Hiking in Grasslands National Park

Val Marie, Saskatchewan

Grasslands National Park, Saskatchewan

I've hiked all over Canada, from the heights of the Rocky Mountains to the coastal shores of the Atlantic, Pacific and Arctic Ocean. When the opportunity arose to venture to southern Saskatchewan, I was a bit hesitant since Grasslands National Park was one of the lesser-known and least visited national parks. I figured it must not be particularly interesting, but I went anyways. I'm glad I was so wrong!

Grasslands National Park is the only national park in the Canadian prairies. The park is home to ancient plants, animals and geological history. It's well off of the beaten path, in southern Saskatchewan, about 100 kilometers south of the TransCanada Highway. It holds a strange and lonely beauty in a place known as the "Land of the Living Skies".

The park is made up of two large blocks of land about 531 square kilometers that extend to the Canada/US border. As surrounding ranchlands come available, the size of the park may continue to grow. It's interesting to see active ranch lands on one side of the barbed-wire fence and undisturbed, rolling terrain on the other.

A landscape covered in wild grasses and studded with small cactus stretched on endlsesly. Rolling hills were everywhere. Trees are rarely seen, and water is scarce. The dilapidated shells of former homesteads stand crooked and weathered.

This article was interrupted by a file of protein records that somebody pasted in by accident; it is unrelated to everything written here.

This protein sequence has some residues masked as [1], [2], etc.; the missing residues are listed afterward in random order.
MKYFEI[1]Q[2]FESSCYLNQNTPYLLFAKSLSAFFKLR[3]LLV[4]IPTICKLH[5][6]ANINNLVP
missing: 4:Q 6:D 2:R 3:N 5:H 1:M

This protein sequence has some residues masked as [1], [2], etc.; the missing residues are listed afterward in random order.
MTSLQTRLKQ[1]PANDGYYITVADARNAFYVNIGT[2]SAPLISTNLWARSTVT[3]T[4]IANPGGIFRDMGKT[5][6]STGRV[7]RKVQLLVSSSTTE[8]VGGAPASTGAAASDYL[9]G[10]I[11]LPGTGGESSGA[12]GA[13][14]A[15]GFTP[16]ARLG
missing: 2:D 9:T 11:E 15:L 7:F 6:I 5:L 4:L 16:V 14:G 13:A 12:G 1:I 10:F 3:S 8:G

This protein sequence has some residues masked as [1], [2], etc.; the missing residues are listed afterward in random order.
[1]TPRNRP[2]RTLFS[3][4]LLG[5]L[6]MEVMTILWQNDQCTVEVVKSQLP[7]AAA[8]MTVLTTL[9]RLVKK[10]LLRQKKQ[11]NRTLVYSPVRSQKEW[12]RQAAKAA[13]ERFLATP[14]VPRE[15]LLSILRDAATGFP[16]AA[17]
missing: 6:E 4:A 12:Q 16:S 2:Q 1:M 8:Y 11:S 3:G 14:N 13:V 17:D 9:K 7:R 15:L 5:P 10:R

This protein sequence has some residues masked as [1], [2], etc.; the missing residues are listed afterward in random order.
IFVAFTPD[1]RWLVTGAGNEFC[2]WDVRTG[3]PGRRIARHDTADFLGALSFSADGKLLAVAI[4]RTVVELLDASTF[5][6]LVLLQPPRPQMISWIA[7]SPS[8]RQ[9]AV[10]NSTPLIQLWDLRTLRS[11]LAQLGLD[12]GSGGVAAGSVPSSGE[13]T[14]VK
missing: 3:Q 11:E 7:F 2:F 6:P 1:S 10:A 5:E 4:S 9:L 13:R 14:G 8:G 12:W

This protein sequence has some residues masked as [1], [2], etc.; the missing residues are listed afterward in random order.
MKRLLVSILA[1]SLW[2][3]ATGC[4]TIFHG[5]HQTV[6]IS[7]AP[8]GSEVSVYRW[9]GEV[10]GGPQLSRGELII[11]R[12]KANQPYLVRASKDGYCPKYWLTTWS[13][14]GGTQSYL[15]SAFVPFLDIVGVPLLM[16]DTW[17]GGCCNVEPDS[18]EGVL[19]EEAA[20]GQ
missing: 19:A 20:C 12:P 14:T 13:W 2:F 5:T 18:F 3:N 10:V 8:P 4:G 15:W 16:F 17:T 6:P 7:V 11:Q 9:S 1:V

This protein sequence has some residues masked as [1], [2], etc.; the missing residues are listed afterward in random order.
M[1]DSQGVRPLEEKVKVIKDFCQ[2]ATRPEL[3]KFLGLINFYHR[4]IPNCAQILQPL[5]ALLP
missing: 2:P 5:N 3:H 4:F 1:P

This place is hot and remote. Even in the summer, when tourism in Canada is at its busiest, Grasslands National Park typically receives fewer than 10 to 12 thousand visitors. Adventurous travellers may not see another human for as far as the eye can see. Standing on top of a hill, with a hot wind drying our lips, we were the only humans around for as far as the eye could see. Not one other hiker, park employee or even a distant vehicle could be seen in any direction. And staring at the far-reaching prairie, I swore we could see the curvature of the earth. It was like nothing I'd ever imagined on a hike.


Looking out at the desolate plains, it's easy to imagine the long-vanished buffalo herds roaming these plains with resilient native camps on the periphery. In fact, there's over 12,000 ancient teepee rings in the park.

Wildlife is returning to the natural prairie. Pronghorn antelope, the second fastest land animal in the world, still inhabits the area while other endangered species such as prairie dogs, black-footed ferrets and burrowing owls are making a comeback with some human help.


Plains bison from Elk Island National Park near Edmonton were re-introduced years ago. Visitors can take self-guided tours of their new refuge along the many dirt roads that criss-cross the park.

A couple of other random, interesting facts:

  • The first dinosaur remains to be found in Canada by Europeans were discovered in 1874 in the Killdeer Badlands in the East Block.
  • Sitting Bull and about 5000 Sioux natives took refuge in the area after the defeat of General Custer at the Battle of Little Bighorn.

Things To Do in Grasslands National Park

This place is big! Outdoor adventures include multi-day backpacking, hiking, horse-back riding, and astronomy (and it gets REALLY dark here). The park and surrounding communities were designated as a Dark Sky Preserve in 2009 by the Royal Astronomical Society of Canada. Check for guided tours and events ranging from night visits to the ferret colony to star gazing. When was the last time you saw the Milky Way?